Art is like life: you never know which direction it will hit you from next

You have to have a plan, but happiness depends on how well you roll with the punches.

The best-laid schemes o’ mice an’ men / Gang aft agley – Robert Burns

No plan, however well conceived, survives contact with the enemy. – Military Adage

Everybody has a plan until they get punched in the mouth. – Mike Tyson

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Arts & Literature

Jim Morrison’s Wilderness Volume 1: The Lost Writings

This is where The Lizard King parted ways with us.

Graffiti_Rosario_-_Jim_MorrisonI always hated Jim Morrison. He was what I wanted to be and I assumed he couldn’t possibly deserve it. When I started reading his poetry, I brought my negative attitude with me. I felt vindicated with every cliché. I wanted to destroy the myth of Jim Morrison, the myth he lived, a wild fiery sprint from ordinary, a screaming tear through the night woods of youth, a lingering flash blindness and whispered stories.

He was a consummate borrower. Another way to say this is his poetry is pregnant with reverent homage to great writers. I wish this was a fault, but it’s not. We can never reach farther than when standing on the shoulders of giants. Continue reading

ArtSunday: LIterature

Nature in Focus: Sharp Eyes by William Hamilton Gibson

Once upon a time readers actually wanted to learn from books…

Sharp Eyes by William Hamilton Gibson (image courtesy Goodreads)

After a spate of book reviews for new found writer friends, this essay takes a look at a book from the 2014 reading list Sharp Eyes: A Rambler’s Calendar of Fifty-two Weeks Among Insects, Birds, and Flowers  is a series of descriptions and discussions of weekly nature walks. It’s one of those wonderful late 19th century “educational” works that does its best to disguise itself as entertainment.

The book is an interesting relic of the late 19th century’s “naturalist” movement inspired, in part at least, by Henry David Thoreau. Naturalist, illustrator, and writer William Hamilton Gibson offers his observations of the New England woods around his Connecticut home. Sharp Eyes is heavy with mini-lectures in botany and entomology (one wishes for more about birds since those are for this reader the most interesting chapters) but Gibson writes in the literary journalist style of late 19th century American magazine work, so even the most tedious science lessons are larded with references to poetry and philosophy that leaven the scientific descriptions and explanations…. Continue reading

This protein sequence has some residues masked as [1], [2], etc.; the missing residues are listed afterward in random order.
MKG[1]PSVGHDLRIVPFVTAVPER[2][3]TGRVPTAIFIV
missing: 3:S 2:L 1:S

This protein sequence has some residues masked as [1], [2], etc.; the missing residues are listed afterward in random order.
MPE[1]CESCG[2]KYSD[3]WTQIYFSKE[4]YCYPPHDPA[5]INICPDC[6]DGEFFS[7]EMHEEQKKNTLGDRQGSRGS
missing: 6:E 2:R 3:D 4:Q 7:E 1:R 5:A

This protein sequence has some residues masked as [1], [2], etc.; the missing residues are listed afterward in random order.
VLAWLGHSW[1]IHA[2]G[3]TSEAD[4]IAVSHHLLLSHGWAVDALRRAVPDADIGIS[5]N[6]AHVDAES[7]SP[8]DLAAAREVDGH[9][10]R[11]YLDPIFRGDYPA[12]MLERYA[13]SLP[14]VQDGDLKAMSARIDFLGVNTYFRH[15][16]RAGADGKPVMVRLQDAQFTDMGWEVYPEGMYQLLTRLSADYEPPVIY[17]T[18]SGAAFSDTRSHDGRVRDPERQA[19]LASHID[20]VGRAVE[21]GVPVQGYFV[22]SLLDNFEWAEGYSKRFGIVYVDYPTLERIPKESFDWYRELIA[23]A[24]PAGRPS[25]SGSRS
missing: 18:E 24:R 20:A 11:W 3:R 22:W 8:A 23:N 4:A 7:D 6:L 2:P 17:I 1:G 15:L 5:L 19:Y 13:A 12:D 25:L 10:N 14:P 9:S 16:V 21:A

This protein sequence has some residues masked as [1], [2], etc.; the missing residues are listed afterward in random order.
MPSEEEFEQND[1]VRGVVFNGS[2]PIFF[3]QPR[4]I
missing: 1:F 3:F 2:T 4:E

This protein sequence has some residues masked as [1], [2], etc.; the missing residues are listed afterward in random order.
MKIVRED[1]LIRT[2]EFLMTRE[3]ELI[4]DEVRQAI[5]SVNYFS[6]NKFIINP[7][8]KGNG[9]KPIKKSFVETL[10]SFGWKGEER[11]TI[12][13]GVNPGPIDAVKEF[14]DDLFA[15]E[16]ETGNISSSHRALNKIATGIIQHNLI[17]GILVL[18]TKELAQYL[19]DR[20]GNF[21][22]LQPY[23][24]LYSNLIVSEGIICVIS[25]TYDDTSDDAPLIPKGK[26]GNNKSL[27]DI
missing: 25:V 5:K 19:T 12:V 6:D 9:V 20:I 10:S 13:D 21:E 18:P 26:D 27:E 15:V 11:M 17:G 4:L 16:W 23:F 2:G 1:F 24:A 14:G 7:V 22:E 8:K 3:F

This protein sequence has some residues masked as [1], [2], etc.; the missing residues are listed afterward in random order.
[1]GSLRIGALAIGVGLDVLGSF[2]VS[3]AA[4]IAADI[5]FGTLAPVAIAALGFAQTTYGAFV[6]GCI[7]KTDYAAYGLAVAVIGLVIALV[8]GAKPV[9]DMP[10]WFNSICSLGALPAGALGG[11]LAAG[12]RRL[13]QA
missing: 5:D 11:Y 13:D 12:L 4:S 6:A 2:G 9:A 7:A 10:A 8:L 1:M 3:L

The grimm reality of Matthew Grimm: Saturday Video Roundup

It’s Matt Grimm Day at S&R and we’re celebrating music with a social conscience. Join us?

Matthew GrimmWe love great bands and artists of all stripes around here, but by now it’s probably no secret that we’re champions of the overlooked genius. I don’t know. Maybe I’m projecting because I think more people ought to pay attention to me and as such I identify with those who don’t get the credit they deserve.

Whatever. My personal narcissism issues notwithstanding, our friend Matthew Grimm is a recording artist whose talent merits the attention of a very large audience. Continue reading

CATEGORY: Religion

Charles Keating, high priest of the Church of Jesus Christ Sociopath, is dead

Keating was an icon of the Old Testament morality that defines American culture.

Religion is the sigh of the oppressed creature, the heart of a heartless world, just as it is the spirit of a spiritless situation. It is the opium of the people. The abolition of religion as the illusory happiness of the people is required for their real happiness. – Karl Marx

Charles Keating, the fixer at the center of the infamous Keating 5 scandal, is dead. Let’s all lift a glass to mark the passing of an evil man.